John Suler's Photographic Psychology: Image and Psyche
After you take a series of photographs – during what we photographers call a “shoot” – some of those pictures you’ll definitely remember later on. You’ll also forget some or maybe many of them. Did you ever wonder why some shots stand out in your memory while others elude it?
A Research Study
That’s the fascinating question one of my students, Adam Natoli, brought to my attention and wanted to explore in a research study, perhaps the first of its kind, to my knowledge (a link to his paper appears at the bottom of this article).
The methods we used were relatively simple. Seven college students served as volunteers, including five females and two males. They were given a film camera and instructed to take, over the course of one day, 24 shots of “anything you find interesting, or that feels important to you and/or your life.” After finishing, they gave the camera back.
One week later, Adam interviewed the subjects. First, he asked them what photos they remembered taking. He placed those photos in front of the subjects and allowed them to look over the shots for five minutes. Then he asked a series of questions about the pictures, such as “What were you thinking and what was happening when you took these photos?”…“What thoughts and feelings immediately come to mind about them”… “If these photos could speak, what would they tell or ask you?”… “What are some ways these photos connect to you as a person?”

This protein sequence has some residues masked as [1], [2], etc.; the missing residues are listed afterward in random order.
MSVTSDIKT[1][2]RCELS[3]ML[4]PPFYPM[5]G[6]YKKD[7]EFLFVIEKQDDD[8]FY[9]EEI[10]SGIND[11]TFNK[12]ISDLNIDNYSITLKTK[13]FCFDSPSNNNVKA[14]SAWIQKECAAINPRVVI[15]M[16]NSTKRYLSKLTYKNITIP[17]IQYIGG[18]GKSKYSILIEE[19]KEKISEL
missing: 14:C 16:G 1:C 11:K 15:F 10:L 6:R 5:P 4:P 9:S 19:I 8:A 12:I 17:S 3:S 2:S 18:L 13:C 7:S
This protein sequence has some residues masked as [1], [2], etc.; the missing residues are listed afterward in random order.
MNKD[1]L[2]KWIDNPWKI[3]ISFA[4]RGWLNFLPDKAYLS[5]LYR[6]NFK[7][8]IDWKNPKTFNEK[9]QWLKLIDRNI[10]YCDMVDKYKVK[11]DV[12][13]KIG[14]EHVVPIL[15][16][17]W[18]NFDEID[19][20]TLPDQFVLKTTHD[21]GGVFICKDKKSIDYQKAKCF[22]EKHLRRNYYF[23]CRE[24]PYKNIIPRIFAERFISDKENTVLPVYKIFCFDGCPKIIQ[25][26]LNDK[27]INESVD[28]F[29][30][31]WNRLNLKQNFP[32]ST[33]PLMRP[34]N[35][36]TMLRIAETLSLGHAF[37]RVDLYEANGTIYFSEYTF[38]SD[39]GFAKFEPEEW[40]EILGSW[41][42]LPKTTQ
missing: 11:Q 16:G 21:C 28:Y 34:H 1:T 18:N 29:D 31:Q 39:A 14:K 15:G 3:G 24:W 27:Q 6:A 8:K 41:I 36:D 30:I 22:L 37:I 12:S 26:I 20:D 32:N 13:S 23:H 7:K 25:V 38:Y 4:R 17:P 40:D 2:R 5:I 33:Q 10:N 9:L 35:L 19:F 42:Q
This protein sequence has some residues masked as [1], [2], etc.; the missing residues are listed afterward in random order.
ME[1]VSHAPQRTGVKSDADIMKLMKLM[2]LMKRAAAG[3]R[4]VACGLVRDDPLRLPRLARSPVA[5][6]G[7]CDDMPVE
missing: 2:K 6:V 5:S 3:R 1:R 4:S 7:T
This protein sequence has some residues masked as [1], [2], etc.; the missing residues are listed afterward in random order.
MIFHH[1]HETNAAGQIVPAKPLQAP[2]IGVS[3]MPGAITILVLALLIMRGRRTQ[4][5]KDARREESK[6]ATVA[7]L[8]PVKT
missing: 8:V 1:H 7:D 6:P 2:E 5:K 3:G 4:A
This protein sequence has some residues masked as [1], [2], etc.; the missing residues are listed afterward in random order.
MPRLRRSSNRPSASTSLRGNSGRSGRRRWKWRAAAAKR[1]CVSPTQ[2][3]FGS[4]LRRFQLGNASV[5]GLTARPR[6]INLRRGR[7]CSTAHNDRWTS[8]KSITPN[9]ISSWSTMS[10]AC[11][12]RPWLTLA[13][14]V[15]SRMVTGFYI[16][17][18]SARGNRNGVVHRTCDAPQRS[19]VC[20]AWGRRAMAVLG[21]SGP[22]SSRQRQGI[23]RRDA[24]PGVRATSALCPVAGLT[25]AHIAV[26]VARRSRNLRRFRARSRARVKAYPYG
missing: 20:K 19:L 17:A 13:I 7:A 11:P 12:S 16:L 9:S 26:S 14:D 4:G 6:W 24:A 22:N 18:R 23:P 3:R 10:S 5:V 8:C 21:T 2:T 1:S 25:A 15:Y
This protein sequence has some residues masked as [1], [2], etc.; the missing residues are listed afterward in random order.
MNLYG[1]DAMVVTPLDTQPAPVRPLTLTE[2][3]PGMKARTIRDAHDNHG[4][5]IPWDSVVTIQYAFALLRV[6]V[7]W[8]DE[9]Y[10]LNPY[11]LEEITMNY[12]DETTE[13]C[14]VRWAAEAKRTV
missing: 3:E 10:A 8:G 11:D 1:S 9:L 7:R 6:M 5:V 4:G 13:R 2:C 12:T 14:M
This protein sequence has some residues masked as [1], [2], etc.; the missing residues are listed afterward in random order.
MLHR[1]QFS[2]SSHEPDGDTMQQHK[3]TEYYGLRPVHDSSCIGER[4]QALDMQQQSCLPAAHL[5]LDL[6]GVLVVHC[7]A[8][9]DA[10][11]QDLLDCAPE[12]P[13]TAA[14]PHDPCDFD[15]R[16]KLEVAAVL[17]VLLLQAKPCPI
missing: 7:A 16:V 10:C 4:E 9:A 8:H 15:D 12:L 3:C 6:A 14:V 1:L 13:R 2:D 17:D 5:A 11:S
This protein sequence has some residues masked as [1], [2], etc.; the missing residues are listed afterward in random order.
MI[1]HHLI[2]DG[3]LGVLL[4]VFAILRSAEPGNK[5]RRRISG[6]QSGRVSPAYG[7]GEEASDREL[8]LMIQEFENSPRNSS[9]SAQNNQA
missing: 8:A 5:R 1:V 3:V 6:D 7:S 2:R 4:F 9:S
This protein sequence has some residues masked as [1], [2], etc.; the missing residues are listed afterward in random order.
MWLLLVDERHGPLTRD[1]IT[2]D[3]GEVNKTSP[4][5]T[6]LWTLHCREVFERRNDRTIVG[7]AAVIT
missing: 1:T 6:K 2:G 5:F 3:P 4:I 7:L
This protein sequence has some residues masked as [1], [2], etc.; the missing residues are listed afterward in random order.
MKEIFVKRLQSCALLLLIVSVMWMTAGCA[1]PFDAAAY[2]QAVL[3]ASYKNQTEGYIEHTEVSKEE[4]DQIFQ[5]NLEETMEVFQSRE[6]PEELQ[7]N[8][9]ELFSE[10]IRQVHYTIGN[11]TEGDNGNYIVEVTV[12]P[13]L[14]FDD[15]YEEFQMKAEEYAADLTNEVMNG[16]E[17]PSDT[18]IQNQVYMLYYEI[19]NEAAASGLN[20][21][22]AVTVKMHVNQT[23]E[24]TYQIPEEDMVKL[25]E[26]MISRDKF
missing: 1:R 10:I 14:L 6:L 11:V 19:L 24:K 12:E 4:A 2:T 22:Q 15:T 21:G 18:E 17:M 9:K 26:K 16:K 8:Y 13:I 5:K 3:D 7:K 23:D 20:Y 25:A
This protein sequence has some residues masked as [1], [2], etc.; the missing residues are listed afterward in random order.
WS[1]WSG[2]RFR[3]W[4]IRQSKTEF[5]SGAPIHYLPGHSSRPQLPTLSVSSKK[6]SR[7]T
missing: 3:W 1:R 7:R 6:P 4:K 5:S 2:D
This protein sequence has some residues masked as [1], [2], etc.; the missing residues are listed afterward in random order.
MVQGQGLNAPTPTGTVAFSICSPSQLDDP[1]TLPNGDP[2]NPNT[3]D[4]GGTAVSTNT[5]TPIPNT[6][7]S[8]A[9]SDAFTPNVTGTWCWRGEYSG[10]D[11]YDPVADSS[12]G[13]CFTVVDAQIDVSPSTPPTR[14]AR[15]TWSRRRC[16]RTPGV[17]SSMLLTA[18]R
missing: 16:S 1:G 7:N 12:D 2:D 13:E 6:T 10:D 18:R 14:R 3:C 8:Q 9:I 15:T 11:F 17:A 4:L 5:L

The subjects were then shown the photographs they had forgotten and asked the same questions.
What did we discover about remembered versus forgotten photos, or, what Adam refers to as “conscious” versus “unconscious” photos? Let’s take a look at the results of the study.
It’s all about feelings
The first finding is one that psychologists have long known about memory in general. EMOTIONS determine what we remember and what we “forget.” If an event in our lives doesn’t generate any particular emotion, it’s not a very powerful candidate for being recalled later on. However, the fascinating thing about emotions, especially strong ones, is that they might result in an event becoming forever burned into our memory, or they might be forgotten - “suppressed” or “repressed” some psychologists would say - BECAUSE they are so powerful.